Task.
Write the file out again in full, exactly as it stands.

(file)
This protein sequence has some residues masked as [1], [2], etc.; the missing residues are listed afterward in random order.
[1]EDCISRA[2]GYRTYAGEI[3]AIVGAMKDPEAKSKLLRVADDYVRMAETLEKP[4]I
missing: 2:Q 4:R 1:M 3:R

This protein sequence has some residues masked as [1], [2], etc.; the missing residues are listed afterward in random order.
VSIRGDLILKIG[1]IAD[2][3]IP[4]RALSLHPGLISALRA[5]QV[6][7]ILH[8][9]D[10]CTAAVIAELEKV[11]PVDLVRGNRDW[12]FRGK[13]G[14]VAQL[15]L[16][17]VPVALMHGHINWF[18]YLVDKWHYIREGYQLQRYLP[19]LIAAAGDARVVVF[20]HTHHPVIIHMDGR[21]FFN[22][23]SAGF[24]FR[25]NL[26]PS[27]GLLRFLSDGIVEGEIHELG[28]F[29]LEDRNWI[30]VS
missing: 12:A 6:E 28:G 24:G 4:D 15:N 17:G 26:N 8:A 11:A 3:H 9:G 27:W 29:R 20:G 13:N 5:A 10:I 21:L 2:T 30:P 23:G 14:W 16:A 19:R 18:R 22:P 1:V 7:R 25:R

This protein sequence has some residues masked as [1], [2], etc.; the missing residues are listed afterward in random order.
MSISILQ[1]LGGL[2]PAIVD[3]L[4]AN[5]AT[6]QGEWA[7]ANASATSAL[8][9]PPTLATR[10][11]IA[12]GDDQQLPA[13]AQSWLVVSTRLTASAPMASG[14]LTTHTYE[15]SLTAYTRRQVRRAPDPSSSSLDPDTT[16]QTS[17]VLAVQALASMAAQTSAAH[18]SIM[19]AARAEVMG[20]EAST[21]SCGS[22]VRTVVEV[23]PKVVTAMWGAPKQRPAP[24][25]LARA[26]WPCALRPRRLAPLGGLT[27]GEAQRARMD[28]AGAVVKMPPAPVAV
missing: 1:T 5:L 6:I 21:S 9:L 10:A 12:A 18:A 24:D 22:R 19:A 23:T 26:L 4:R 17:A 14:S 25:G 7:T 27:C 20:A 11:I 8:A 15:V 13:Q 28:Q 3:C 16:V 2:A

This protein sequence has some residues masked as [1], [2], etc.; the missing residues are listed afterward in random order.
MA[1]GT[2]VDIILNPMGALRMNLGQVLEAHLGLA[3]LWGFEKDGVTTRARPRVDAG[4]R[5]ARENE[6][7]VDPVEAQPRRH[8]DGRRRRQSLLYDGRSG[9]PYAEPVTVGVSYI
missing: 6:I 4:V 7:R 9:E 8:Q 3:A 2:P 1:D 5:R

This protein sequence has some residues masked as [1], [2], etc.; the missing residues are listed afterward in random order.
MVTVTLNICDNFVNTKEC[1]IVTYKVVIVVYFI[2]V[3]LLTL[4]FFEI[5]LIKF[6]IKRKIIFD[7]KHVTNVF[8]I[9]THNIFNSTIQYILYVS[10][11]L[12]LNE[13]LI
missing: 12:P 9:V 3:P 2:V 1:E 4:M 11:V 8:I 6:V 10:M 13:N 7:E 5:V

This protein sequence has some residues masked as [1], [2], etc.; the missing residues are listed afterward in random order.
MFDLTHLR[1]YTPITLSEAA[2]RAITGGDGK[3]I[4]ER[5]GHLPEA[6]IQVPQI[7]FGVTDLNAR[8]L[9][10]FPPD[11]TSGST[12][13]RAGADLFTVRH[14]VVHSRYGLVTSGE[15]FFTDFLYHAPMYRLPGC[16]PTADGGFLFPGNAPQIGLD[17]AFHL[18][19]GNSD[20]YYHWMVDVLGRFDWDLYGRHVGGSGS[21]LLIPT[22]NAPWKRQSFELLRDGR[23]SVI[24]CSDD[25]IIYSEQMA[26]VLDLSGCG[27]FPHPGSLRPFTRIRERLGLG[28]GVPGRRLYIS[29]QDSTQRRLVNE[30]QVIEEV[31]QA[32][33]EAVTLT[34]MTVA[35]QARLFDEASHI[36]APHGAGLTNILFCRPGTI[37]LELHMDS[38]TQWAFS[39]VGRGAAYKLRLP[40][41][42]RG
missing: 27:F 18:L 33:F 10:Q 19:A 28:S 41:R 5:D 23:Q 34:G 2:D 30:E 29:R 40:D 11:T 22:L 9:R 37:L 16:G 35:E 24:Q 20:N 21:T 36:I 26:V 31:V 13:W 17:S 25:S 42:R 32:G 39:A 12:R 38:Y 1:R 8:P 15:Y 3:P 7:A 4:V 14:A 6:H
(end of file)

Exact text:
This protein sequence has some residues masked as [1], [2], etc.; the missing residues are listed afterward in random order.
[1]EDCISRA[2]GYRTYAGEI[3]AIVGAMKDPEAKSKLLRVADDYVRMAETLEKP[4]I
missing: 2:Q 4:R 1:M 3:R

This protein sequence has some residues masked as [1], [2], etc.; the missing residues are listed afterward in random order.
VSIRGDLILKIG[1]IAD[2][3]IP[4]RALSLHPGLISALRA[5]QV[6][7]ILH[8][9]D[10]CTAAVIAELEKV[11]PVDLVRGNRDW[12]FRGK[13]G[14]VAQL[15]L[16][17]VPVALMHGHINWF[18]YLVDKWHYIREGYQLQRYLP[19]LIAAAGDARVVVF[20]HTHHPVIIHMDGR[21]FFN[22][23]SAGF[24]FR[25]NL[26]PS[27]GLLRFLSDGIVEGEIHELG[28]F[29]LEDRNWI[30]VS
missing: 12:A 6:E 28:G 24:G 4:D 15:N 17:G 26:N 8:A 11:A 3:H 9:G 27:W 29:R 20:G 13:N 5:A 10:I 21:L 2:T 30:P 23:G 14:W 16:A 19:R 18:R 22:P 1:V 7:R 25:R

This protein sequence has some residues masked as [1], [2], etc.; the missing residues are listed afterward in random order.
MSISILQ[1]LGGL[2]PAIVD[3]L[4]AN[5]AT[6]QGEWA[7]ANASATSAL[8][9]PPTLATR[10][11]IA[12]GDDQQLPA[13]AQSWLVVSTRLTASAPMASG[14]LTTHTYE[15]SLTAYTRRQVRRAPDPSSSSLDPDTT[16]QTS[17]VLAVQALASMAAQTSAAH[18]SIM[19]AARAEVMG[20]EAST[21]SCGS[22]VRTVVEV[23]PKVVTAMWGAPKQRPAP[24][25]LARA[26]WPCALRPRRLAPLGGLT[27]GEAQRARMD[28]AGAVVKMPPAPVAV
missing: 1:T 5:L 6:I 21:S 9:L 10:A 12:A 18:A 24:D 22:R 19:A 23:T 26:L 4:R 17:A 14:S 25:G 7:T 27:C 20:A 11:I 8:A 15:V 13:Q 28:Q 3:C 16:V 2:A

This protein sequence has some residues masked as [1], [2], etc.; the missing residues are listed afterward in random order.
MA[1]GT[2]VDIILNPMGALRMNLGQVLEAHLGLA[3]LWGFEKDGVTTRARPRVDAG[4]R[5]ARENE[6][7]VDPVEAQPRRH[8]DGRRRRQSLLYDGRSG[9]PYAEPVTVGVSYI
missing: 6:I 4:V 7:R 9:E 8:Q 3:A 2:P 1:D 5:R

This protein sequence has some residues masked as [1], [2], etc.; the missing residues are listed afterward in random order.
MVTVTLNICDNFVNTKEC[1]IVTYKVVIVVYFI[2]V[3]LLTL[4]FFEI[5]LIKF[6]IKRKIIFD[7]KHVTNVF[8]I[9]THNIFNSTIQYILYVS[10][11]L[12]LNE[13]LI
missing: 12:P 9:V 3:P 2:V 1:E 4:M 11:V 8:I 6:V 10:M 13:N 7:E 5:V

This protein sequence has some residues masked as [1], [2], etc.; the missing residues are listed afterward in random order.
MFDLTHLR[1]YTPITLSEAA[2]RAITGGDGK[3]I[4]ER[5]GHLPEA[6]IQVPQI[7]FGVTDLNAR[8]L[9][10]FPPD[11]TSGST[12][13]RAGADLFTVRH[14]VVHSRYGLVTSGE[15]FFTDFLYHAPMYRLPGC[16]PTADGGFLFPGNAPQIGLD[17]AFHL[18][19]GNSD[20]YYHWMVDVLGRFDWDLYGRHVGGSGS[21]LLIPT[22]NAPWKRQSFELLRDGR[23]SVI[24]CSDD[25]IIYSEQMA[26]VLDLSGCG[27]FPHPGSLRPFTRIRERLGLG[28]GVPGRRLYIS[29]QDSTQRRLVNE[30]QVIEEV[31]QA[32][33]EAVTLT[34]MTVA[35]QARLFDEASHI[36]APHGAGLTNILFCRPGTI[37]LELHMDS[38]TQWAFS[39]VGRGAAYKLRLP[40][41][42]RG
missing: 27:F 18:L 33:F 10:Q 19:A 28:S 41:R 5:D 23:Q 34:G 2:D 30:E 29:R 40:D 11:T 22:L 9:R 37:L 16:G 35:E 24:Q 20:N 21:T 36:I 26:V 31:V 13:W 17:S 25:S 42:R 32:G 39:A 12:R 38:Y 1:R 8:P 15:Y 3:P 7:A 4:V 14:A 6:H